You can’t stop time, but capturing a special moment in an image comes pretty close. I always knew I wanted to be a part of that, even if just as a service to myself and my family’s memories. I always had a passion for storytelling and naturally gravitated toward a creative career working with still and moving images. But it was my work as a professional photographer that would best prepare me for working in the world of video and film. Today, I consider myself well versed in both and would recommend anyone in the still photography business to explore bringing their skills and expertise to moving images.
Now that I’ve got some larger credits to my name, like winning the Doritos “Crash the Super Bowl” Competition with my commercial, “Time Machine,” and a feature length movie that’s currently in post-production, I’m able to look back at the path I’ve taken to get here and recognize the pivotal steps that lead me to where I am today. Without a doubt, one of those steps was taking the time to learn both photography and videography. The way I see it, the two go hand in hand. Not only can it increase your income, but also learning one discipline can help improve the other. So if you have mastery of taking stills and working with the equipment available today, you’re already one step closer (if not a few steps) to working with video.
Professionally, I started out in wedding photography, and because I also had a passion for and understanding of video, I was able to seize a few opportunities and eventually offered both services with success. Being versatile allowed me to grow professionally. Knowledge is power and while it may seem cliché, the more you have, the more valuable you are within your industry.
Finding Your Voice
Even though I primarily see myself as a filmmaker now, getting my start in photography really forced me to learn all of the different details and settings that went into capturing an image, and I had to learn which variables did what to the final image. For example, you should understand how to balance your ISO, shutter, and aperture. If you have an ISO of 200, you’re not going to set a fast shutter speed, because you know that will produce a darker image. You also need to learn about the settings so you can use them to produce your unique look.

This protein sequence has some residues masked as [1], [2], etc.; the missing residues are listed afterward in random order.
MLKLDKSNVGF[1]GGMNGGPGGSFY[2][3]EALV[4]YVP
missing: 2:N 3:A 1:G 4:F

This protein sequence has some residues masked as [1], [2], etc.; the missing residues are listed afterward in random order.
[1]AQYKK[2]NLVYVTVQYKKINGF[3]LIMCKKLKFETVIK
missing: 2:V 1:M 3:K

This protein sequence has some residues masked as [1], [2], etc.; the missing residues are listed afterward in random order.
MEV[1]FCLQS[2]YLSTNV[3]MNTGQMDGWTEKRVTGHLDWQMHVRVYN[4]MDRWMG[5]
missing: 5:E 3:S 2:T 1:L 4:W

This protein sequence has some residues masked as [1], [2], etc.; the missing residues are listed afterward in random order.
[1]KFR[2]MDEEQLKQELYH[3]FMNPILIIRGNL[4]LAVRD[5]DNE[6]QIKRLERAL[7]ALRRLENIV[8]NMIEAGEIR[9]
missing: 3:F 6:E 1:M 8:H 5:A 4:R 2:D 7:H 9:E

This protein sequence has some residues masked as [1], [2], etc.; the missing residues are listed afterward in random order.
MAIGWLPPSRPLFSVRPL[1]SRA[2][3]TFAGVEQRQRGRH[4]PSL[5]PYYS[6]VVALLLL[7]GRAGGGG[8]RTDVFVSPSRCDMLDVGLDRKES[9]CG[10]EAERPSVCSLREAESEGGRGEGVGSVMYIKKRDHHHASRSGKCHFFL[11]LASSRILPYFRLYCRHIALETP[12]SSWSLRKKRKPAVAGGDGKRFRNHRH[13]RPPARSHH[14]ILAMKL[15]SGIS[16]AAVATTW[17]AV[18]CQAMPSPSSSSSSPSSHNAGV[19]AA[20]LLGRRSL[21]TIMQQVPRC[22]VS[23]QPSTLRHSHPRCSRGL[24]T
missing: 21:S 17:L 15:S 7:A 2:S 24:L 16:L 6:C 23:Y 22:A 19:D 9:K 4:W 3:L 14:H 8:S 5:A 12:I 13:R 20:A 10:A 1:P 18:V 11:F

If there’s one thing I can recommend to someone trying to get into this business, whether as a photographer, videographer or both, it’s to experiment, first and foremost. There’s no self-destruct button on these tools (my first grade computer teacher taught me that). Just try things, find out what your gear is capable of, be a little bit of a scientist, take notes and go. When you think about it, cameras are just like any other device. You only get better with time and practice. Think about the iPhone. What was once a foreign object is now probably something you can’t live without. The same goes for photography and videography. I used to bring my camera everywhere with me, shooting whatever I could and learning on the go.
When I bought my first video camera, I did the same thing. I would go to a restaurant with a friend and start filming (and yes, my subject of choice did know the camera was rolling). It was the perfect way to learn how to shoot motion without burning anyone’s time. If you’re making the transition into film, try doing the same. Film the glint of light on silverware, the sweat dripping off a glass of water, and you’ll get familiar with moving images fast.
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The Blackmagic Hour
The one thing I realized when getting into this industry is that you don’t have to be an expert with all of the camera dials and buttons from the get go. I was so nervous when I shot my first wedding. I thought the bride was going to freak out and ask for all of her money back. When I handed her the wedding album, she started crying because she thought they were so beautiful. As a photographer or videographer, it’s our job to capture truthful moments. So be in the moment, and realize that mastering the tools will come with practice.
I’m still using the first digital film camera I ever bought from Blackmagic Cinema Camera. Little did I know that this was a turning point in my life, as it eventually lead to my breakthrough into the film industry. I think of the Blackmagic Cinema Camera as the iPhone of cameras, because just about anyone can use it right off the bat. It’s so easy to understand.
You just flick through the settings and go. It was especially helpful when I was first transitioning into video. Because the image quality of the camera is so great, I was able to learn from my mistakes while still producing beautiful footage. It gave me the confidence boost I needed to bring my work to the level of other professional photographers and videographers in the industry who had been working much longer than me.